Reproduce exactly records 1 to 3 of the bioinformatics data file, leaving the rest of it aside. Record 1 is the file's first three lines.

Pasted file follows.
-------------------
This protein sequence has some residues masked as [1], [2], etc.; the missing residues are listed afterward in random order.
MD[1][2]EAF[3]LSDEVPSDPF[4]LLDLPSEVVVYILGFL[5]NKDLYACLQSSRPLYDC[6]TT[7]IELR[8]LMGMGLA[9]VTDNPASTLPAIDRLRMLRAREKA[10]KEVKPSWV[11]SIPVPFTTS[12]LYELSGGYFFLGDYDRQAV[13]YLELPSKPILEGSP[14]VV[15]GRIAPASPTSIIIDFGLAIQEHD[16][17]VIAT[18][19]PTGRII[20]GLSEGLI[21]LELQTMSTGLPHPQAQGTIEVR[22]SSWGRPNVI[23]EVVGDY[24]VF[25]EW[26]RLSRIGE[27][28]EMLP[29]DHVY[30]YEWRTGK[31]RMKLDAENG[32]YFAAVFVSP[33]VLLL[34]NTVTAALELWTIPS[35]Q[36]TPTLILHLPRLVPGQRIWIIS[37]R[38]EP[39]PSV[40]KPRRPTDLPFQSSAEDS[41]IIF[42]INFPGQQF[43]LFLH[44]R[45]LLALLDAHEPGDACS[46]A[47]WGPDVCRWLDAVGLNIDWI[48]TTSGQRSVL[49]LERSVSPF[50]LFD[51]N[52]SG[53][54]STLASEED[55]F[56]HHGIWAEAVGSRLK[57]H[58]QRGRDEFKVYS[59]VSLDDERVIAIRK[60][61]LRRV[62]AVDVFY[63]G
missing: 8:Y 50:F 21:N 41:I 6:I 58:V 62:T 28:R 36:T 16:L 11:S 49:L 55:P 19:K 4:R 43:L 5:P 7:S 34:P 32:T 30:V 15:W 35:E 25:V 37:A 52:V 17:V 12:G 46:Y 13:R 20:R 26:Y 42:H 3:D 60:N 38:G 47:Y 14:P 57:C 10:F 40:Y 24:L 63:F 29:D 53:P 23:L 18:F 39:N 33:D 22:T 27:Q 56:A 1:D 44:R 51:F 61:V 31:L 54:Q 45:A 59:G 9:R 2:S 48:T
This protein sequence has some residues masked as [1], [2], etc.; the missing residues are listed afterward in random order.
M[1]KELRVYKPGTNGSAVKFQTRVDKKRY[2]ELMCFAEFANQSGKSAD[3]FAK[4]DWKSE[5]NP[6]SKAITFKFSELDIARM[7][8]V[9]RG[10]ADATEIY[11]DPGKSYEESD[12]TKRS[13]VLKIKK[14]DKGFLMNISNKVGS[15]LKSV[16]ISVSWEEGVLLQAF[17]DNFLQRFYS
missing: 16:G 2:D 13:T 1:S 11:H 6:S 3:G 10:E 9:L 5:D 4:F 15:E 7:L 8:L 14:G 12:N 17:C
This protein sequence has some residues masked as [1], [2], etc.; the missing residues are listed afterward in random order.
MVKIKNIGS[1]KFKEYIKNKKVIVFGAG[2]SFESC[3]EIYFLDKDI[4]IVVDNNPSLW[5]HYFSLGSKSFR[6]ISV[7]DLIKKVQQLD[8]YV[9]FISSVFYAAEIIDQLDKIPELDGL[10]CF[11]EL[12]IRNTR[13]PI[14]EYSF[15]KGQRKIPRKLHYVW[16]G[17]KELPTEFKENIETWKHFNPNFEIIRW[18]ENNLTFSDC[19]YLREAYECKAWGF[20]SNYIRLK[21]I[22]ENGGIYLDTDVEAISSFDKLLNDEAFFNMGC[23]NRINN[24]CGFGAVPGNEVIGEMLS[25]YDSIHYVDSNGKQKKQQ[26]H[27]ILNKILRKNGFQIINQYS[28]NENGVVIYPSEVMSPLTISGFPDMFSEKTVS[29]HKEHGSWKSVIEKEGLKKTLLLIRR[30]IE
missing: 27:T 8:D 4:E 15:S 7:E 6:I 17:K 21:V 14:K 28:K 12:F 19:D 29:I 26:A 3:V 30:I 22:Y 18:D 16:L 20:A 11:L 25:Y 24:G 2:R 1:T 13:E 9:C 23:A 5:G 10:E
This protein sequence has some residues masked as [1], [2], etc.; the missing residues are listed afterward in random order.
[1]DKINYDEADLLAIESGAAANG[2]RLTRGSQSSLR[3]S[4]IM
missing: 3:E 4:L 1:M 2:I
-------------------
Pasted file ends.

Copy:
This protein sequence has some residues masked as [1], [2], etc.; the missing residues are listed afterward in random order.
MD[1][2]EAF[3]LSDEVPSDPF[4]LLDLPSEVVVYILGFL[5]NKDLYACLQSSRPLYDC[6]TT[7]IELR[8]LMGMGLA[9]VTDNPASTLPAIDRLRMLRAREKA[10]KEVKPSWV[11]SIPVPFTTS[12]LYELSGGYFFLGDYDRQAV[13]YLELPSKPILEGSP[14]VV[15]GRIAPASPTSIIIDFGLAIQEHD[16][17]VIAT[18][19]PTGRII[20]GLSEGLI[21]LELQTMSTGLPHPQAQGTIEVR[22]SSWGRPNVI[23]EVVGDY[24]VF[25]EW[26]RLSRIGE[27][28]EMLP[29]DHVY[30]YEWRTGK[31]RMKLDAENG[32]YFAAVFVSP[33]VLLL[34]NTVTAALELWTIPS[35]Q[36]TPTLILHLPRLVPGQRIWIIS[37]R[38]EP[39]PSV[40]KPRRPTDLPFQSSAEDS[41]IIF[42]INFPGQQF[43]LFLH[44]R[45]LLALLDAHEPGDACS[46]A[47]WGPDVCRWLDAVGLNIDWI[48]TTSGQRSVL[49]LERSVSPF[50]LFD[51]N[52]SG[53][54]STLASEED[55]F[56]HHGIWAEAVGSRLK[57]H[58]QRGRDEFKVYS[59]VSLDDERVIAIRK[60][61]LRRV[62]AVDVFY[63]G
missing: 8:Y 50:F 21:N 41:I 6:I 58:V 62:T 28:R 36:T 16:L 11:S 49:L 55:P 19:K 4:R 43:L 5:P 7:S 34:P 32:T 30:V 15:W 35:E 25:V 37:A 52:V 17:V 12:G 46:Y 13:R 20:R 26:Y 42:H 3:D 60:N 38:G 47:Y 14:P 57:C 10:F 40:Y 24:L 63:F 29:D 53:P 23:L 18:F 39:N 33:D 22:T 27:Q 56:A 1:D 44:R 51:F 61:V 31:L 54:Q 45:A 59:G 9:R 2:S 48:T
This protein sequence has some residues masked as [1], [2], etc.; the missing residues are listed afterward in random order.
M[1]KELRVYKPGTNGSAVKFQTRVDKKRY[2]ELMCFAEFANQSGKSAD[3]FAK[4]DWKSE[5]NP[6]SKAITFKFSELDIARM[7][8]V[9]RG[10]ADATEIY[11]DPGKSYEESD[12]TKRS[13]VLKIKK[14]DKGFLMNISNKVGS[15]LKSV[16]ISVSWEEGVLLQAF[17]DNFLQRFYS
missing: 16:G 2:D 13:T 1:S 11:H 6:S 3:G 10:E 9:L 5:D 4:F 15:E 7:L 8:L 14:G 12:N 17:C
This protein sequence has some residues masked as [1], [2], etc.; the missing residues are listed afterward in random order.
MVKIKNIGS[1]KFKEYIKNKKVIVFGAG[2]SFESC[3]EIYFLDKDI[4]IVVDNNPSLW[5]HYFSLGSKSFR[6]ISV[7]DLIKKVQQLD[8]YV[9]FISSVFYAAEIIDQLDKIPELDGL[10]CF[11]EL[12]IRNTR[13]PI[14]EYSF[15]KGQRKIPRKLHYVW[16]G[17]KELPTEFKENIETWKHFNPNFEIIRW[18]ENNLTFSDC[19]YLREAYECKAWGF[20]SNYIRLK[21]I[22]ENGGIYLDTDVEAISSFDKLLNDEAFFNMGC[23]NRINN[24]CGFGAVPGNEVIGEMLS[25]YDSIHYVDSNGKQKKQQ[26]H[27]ILNKILRKNGFQIINQYS[28]NENGVVIYPSEVMSPLTISGFPDMFSEKTVS[29]HKEHGSWKSVIEKEGLKKTLLLIRR[30]IE
missing: 27:T 8:D 4:E 15:S 7:E 6:I 17:K 21:V 14:K 28:K 12:F 19:D 29:I 26:A 3:V 30:I 22:Y 18:D 16:L 20:A 11:L 25:Y 24:G 2:R 1:T 13:E 9:C 23:A 5:G 10:E